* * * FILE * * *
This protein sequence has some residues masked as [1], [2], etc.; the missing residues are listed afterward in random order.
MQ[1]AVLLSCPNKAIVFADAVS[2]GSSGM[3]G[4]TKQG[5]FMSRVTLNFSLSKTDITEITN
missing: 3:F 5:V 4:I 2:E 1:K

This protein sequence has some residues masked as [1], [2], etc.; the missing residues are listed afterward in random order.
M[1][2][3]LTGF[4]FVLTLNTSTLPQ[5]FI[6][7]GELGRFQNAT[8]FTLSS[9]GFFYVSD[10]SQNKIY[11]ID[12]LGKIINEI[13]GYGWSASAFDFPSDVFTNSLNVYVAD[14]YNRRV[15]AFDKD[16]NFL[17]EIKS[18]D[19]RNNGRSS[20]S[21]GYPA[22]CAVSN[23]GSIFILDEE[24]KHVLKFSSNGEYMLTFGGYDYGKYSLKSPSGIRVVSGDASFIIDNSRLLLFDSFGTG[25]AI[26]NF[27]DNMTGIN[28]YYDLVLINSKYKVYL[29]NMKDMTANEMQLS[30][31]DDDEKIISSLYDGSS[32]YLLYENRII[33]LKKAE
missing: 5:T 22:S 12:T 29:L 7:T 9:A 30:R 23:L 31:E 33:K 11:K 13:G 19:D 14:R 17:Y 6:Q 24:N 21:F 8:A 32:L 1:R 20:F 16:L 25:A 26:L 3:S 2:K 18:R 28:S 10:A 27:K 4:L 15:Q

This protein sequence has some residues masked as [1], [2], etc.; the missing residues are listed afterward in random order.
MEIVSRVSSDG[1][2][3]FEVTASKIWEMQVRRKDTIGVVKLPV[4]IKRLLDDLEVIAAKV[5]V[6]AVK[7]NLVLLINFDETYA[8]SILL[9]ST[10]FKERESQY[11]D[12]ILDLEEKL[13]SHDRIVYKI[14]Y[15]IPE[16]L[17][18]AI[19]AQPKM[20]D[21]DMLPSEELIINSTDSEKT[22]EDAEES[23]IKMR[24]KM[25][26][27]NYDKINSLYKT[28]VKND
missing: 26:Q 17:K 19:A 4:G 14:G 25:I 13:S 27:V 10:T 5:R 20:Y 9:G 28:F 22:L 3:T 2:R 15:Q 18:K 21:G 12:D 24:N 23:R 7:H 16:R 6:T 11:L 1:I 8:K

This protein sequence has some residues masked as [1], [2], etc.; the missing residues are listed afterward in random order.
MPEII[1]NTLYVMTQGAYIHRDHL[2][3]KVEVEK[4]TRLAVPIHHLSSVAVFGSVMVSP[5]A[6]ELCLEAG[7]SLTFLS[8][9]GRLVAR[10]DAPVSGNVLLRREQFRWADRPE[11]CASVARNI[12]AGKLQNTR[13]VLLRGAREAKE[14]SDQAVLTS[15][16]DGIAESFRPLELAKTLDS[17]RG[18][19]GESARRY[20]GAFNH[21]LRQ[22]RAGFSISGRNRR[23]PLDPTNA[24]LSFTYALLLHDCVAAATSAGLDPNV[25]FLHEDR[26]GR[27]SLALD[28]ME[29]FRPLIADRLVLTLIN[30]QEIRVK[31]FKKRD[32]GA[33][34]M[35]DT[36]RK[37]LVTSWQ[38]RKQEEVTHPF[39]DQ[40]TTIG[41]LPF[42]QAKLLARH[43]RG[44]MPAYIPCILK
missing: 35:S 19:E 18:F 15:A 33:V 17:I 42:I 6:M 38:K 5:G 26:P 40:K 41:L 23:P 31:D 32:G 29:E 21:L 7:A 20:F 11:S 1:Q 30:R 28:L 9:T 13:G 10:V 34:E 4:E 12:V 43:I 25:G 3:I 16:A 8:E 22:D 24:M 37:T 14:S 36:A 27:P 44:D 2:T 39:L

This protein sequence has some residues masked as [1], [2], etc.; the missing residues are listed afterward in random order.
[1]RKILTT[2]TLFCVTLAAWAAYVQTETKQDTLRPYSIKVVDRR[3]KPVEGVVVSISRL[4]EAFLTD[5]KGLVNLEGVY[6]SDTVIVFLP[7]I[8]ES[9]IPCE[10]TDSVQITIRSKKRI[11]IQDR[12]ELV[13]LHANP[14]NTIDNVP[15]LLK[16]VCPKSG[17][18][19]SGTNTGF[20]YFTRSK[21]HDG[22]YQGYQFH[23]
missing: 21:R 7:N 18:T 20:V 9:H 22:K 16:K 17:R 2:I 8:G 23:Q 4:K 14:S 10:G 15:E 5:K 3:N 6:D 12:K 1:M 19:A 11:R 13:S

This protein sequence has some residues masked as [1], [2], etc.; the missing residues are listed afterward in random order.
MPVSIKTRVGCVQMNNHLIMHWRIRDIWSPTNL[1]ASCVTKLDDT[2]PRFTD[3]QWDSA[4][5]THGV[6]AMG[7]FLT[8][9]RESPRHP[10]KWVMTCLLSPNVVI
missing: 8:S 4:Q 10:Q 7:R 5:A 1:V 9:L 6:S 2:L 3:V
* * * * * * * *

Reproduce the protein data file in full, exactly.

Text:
This protein sequence has some residues masked as [1], [2], etc.; the missing residues are listed afterward in random order.
MQ[1]AVLLSCPNKAIVFADAVS[2]GSSGM[3]G[4]TKQG[5]FMSRVTLNFSLSKTDITEITN
missing: 3:F 5:V 4:I 2:E 1:K

This protein sequence has some residues masked as [1], [2], etc.; the missing residues are listed afterward in random order.
M[1][2][3]LTGF[4]FVLTLNTSTLPQ[5]FI[6][7]GELGRFQNAT[8]FTLSS[9]GFFYVSD[10]SQNKIY[11]ID[12]LGKIINEI[13]GYGWSASAFDFPSDVFTNSLNVYVAD[14]YNRRV[15]AFDKD[16]NFL[17]EIKS[18]D[19]RNNGRSS[20]S[21]GYPA[22]CAVSN[23]GSIFILDEE[24]KHVLKFSSNGEYMLTFGGYDYGKYSLKSPSGIRVVSGDASFIIDNSRLLLFDSFGTG[25]AI[26]NF[27]DNMTGIN[28]YYDLVLINSKYKVYL[29]NMKDMTANEMQLS[30][31]DDDEKIISSLYDGSS[32]YLLYENRII[33]LKKAE
missing: 5:T 22:S 12:T 29:L 7:T 9:A 30:R 23:L 31:E 33:K 11:K 13:G 19:D 14:R 17:Y 6:Q 24:N 21:F 8:A 32:L 1:R 20:F 16:L 25:A 26:L 3:S 2:K 18:R 28:S 10:A 27:K 4:L 15:Q

This protein sequence has some residues masked as [1], [2], etc.; the missing residues are listed afterward in random order.
MEIVSRVSSDG[1][2][3]FEVTASKIWEMQVRRKDTIGVVKLPV[4]IKRLLDDLEVIAAKV[5]V[6]AVK[7]NLVLLINFDETYA[8]SILL[9]ST[10]FKERESQY[11]D[12]ILDLEEKL[13]SHDRIVYKI[14]Y[15]IPE[16]L[17][18]AI[19]AQPKM[20]D[21]DMLPSEELIINSTDSEKT[22]EDAEES[23]IKMR[24]KM[25][26][27]NYDKINSLYKT[28]VKND
missing: 26:Q 17:K 19:A 4:G 14:G 25:I 13:S 27:V 10:T 5:R 20:Y 9:G 28:F 22:L 3:T 2:R 15:Q 18:K 21:G 12:D 24:N 23:R 7:H 16:R 6:T 11:L 1:I 8:K

This protein sequence has some residues masked as [1], [2], etc.; the missing residues are listed afterward in random order.
MPEII[1]NTLYVMTQGAYIHRDHL[2][3]KVEVEK[4]TRLAVPIHHLSSVAVFGSVMVSP[5]A[6]ELCLEAG[7]SLTFLS[8][9]GRLVAR[10]DAPVSGNVLLRREQFRWADRPE[11]CASVARNI[12]AGKLQNTR[13]VLLRGAREAKE[14]SDQAVLTS[15][16]DGIAESFRPLELAKTLDS[17]RG[18][19]GESARRY[20]GAFNH[21]LRQ[22]RAGFSISGRNRR[23]PLDPTNA[24]LSFTYALLLHDCVAAATSAGLDPNV[25]FLHEDR[26]GR[27]SLALD[28]ME[29]FRPLIADRLVLTLIN[30]QEIRVK[31]FKKRD[32]GA[33][34]M[35]DT[36]RK[37]LVTSWQ[38]RKQEEVTHPF[39]DQ[40]TTIG[41]LPF[42]QAKLLARH[43]RG[44]MPAYIPCILK
missing: 35:S 19:E 18:F 15:A 33:V 17:I 42:I 6:M 38:K 5:G 26:P 40:K 41:L 23:P 31:D 32:G 29:E 21:L 7:A 20:F 11:S 1:Q 30:R 28:L 9:T 13:G 10:V 34:E 4:E 12:V 43:I 25:G 3:I 16:A 8:E 22:D 24:M 37:T 14:S 36:A 27:P 44:D 2:T 39:L

This protein sequence has some residues masked as [1], [2], etc.; the missing residues are listed afterward in random order.
[1]RKILTT[2]TLFCVTLAAWAAYVQTETKQDTLRPYSIKVVDRR[3]KPVEGVVVSISRL[4]EAFLTD[5]KGLVNLEGVY[6]SDTVIVFLP[7]I[8]ES[9]IPCE[10]TDSVQITIRSKKRI[11]IQDR[12]ELV[13]LHANP[14]NTIDNVP[15]LLK[16]VCPKSG[17][18][19]SGTNTGF[20]YFTRSK[21]HDG[22]YQGYQFH[23]
missing: 21:R 7:N 18:T 20:V 9:H 22:K 16:K 17:R 2:I 8:G 23:Q 4:K 14:S 10:G 15:E 5:K 3:N 6:D 12:K 1:M 19:A 11:R 13:S

This protein sequence has some residues masked as [1], [2], etc.; the missing residues are listed afterward in random order.
MPVSIKTRVGCVQMNNHLIMHWRIRDIWSPTNL[1]ASCVTKLDDT[2]PRFTD[3]QWDSA[4][5]THGV[6]AMG[7]FLT[8][9]RESPRHP[10]KWVMTCLLSPNVVI
missing: 8:S 4:Q 10:Q 7:R 5:A 1:V 9:L 6:S 2:L 3:V